Despite the near-irrelevancy of social democratic parties elsewhere in Europeby Chris Hanretty / June 19, 2017 / Leave a comment
To grasp quite how remarkable a feat the UK Labour Party pulled off by adding 10 points to its vote share, and bursting through 40 per cent of the ballot, it is necessary to place its performance in context. Across Europe social democracy—and for all the charges of Marxist extremism thrown at Jeremy Corbyn, his “spend more money on the welfare state” manifesto was resoundingly social democratic—has long been on the slide.
At the start of May, the average share of the vote won by social democratic parties in the most recent parliamentary elections in western European countries was 23 per cent. Despite the stunning advance by Labour, the simultaneous collapse of the French Socialists in the June Parliamentary elections was so dramatic that this average is now set to fall further, to around 22 per cent. This European average is the lowest it has been in the post-war period, and is down from a high of 34 per cent, back in 1999. The serious rot has set in only very recently: until 2010, the average had never dipped below 30 per cent.
Social democratic parties once governed—and now they risk irrelevancy. Less than two decades ago, in October 1998, the EU15 (as it was then) met in the Austrian resort of Pörtschach am Wörthersee, and social democratic parties supplied 11 of the 15 heads of government in attendance. They came from Greece’s Pasok; from France’s PS, from the Dutch PvdA—but none of these parties now commands more than 10 per cent of the vote. At the last European Council meeting, just seven of the 28 countries were represented by social democrats—and of those, only Portugal’s António Costa (pictured right) had actually won an election within the past two years.
Given the adverse tide that social democracy faces, many observers on the continent would have been unsurprised if Labour, which had been stuck at a losing 29-30 per cent in the last two general elections, had continued to slide in the same way as so many of its European sisters. All the more so, because it had been so hopelessly divided. And all the more so, again, because—as the referendum showed—its traditional electoral coalition appeared to be beset by exactly the same sort of damaging schisms that blight social democrats everywhere.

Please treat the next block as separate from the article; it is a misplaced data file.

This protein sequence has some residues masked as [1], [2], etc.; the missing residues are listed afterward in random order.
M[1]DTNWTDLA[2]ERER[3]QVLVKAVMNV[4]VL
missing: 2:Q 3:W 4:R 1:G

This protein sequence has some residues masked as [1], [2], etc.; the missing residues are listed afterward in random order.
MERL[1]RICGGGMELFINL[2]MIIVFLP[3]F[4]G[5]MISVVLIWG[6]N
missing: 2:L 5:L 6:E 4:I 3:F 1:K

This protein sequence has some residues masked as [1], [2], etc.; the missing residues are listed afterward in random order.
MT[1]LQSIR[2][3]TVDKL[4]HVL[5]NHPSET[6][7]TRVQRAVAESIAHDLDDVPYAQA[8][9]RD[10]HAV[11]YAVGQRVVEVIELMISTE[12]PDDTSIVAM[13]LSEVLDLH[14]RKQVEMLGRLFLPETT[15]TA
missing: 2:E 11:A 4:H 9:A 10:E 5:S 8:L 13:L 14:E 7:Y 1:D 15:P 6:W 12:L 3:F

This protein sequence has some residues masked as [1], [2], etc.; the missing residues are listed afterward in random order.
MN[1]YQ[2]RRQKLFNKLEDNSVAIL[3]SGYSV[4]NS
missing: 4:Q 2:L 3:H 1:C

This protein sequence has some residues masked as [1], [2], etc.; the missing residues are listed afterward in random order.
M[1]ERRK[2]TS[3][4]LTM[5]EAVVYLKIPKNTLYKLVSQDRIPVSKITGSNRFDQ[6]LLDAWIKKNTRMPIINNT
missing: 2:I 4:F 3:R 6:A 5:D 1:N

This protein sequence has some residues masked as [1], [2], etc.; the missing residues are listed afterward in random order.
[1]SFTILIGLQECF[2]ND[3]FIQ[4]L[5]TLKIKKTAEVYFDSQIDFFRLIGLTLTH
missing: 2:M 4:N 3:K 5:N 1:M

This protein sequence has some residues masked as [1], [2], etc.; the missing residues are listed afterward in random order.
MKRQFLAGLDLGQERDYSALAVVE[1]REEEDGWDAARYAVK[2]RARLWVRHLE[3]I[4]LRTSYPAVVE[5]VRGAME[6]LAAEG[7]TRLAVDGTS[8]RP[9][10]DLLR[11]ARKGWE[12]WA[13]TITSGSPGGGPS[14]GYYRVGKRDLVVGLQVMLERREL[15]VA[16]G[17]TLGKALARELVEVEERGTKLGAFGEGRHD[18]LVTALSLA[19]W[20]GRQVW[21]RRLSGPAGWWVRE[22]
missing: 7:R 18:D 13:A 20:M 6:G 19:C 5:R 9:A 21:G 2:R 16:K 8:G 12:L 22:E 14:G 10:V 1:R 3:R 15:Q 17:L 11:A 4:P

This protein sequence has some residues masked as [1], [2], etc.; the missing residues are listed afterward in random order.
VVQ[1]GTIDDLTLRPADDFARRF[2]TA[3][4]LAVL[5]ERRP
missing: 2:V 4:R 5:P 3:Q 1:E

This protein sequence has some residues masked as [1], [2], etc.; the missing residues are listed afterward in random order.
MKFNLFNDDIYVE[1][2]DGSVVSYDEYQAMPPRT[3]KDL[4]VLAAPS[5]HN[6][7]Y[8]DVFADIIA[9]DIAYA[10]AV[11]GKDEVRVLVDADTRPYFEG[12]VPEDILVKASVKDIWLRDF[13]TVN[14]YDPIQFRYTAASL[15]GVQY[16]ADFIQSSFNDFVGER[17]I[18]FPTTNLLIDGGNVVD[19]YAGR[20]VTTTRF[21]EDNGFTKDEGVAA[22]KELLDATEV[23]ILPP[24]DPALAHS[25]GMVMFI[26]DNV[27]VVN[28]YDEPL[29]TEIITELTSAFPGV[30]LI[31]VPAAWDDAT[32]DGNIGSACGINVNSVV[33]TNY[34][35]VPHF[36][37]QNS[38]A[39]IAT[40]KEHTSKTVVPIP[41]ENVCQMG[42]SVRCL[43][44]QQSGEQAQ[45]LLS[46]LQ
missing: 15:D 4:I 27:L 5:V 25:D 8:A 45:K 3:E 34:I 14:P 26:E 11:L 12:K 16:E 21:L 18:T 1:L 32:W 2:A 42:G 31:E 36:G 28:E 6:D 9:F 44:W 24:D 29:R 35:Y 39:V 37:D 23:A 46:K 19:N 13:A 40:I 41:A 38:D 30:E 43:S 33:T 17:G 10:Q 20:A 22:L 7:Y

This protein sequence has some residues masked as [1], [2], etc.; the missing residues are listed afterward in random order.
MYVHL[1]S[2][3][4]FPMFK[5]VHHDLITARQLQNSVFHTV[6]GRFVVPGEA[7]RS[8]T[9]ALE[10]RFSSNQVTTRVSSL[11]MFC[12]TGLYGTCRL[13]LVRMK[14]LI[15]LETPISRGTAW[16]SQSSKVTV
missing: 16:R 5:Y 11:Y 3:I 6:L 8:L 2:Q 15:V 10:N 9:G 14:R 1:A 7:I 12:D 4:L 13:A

So how on Earth did the Labour Party of all parties—a party which took self-harming behaviour to such extreme heights when 80 per cent of MPs unsuccessfully voted no confidence in their leader—manage to buck the trend?
The roots of social democratic discomfort trace back to the 1970s, when a new type of politics emerged, one not concerned with the role of the state in the economy, but with the relationship between the individual and society. This reframed politics as a contest between traditional notions of conformity, and the ascendent value of autonomy. Because support for the new progressive politics—in relation, for example to gender and sexuality—was concentrated among those who had benefited from expanded higher education after the 1960s, university-educated professionals, especially in the public sector, became more and more influential in the social democratic parties at the same time as their industrial base withered. In the post-crisis years, the cross-class alliance between the two has come unstuck—the so-called politically correct stance of progressive graduates on immigration, for instance, came to be seen by many white working- class voters as inimical to their interests. These changes have allowed conservative politicians to win votes by adopting new economic policies which on occasion ape those of the left, while talking a socially conservative language which appeals to voters who traditionally voted for the left.
That was the standard story—up until 8th June. But the Corbyn surge points to a different interpretation. Perhaps because the dismantlement of traditional post-war social democracy has advanced further in Britain than much of the continent, a bold statement in favour of it can now be put forward as an anti-establishment position. And that, it seems, has a good deal of appeal to many of the disgruntled voters who might have parted company with the progressives over Brexit.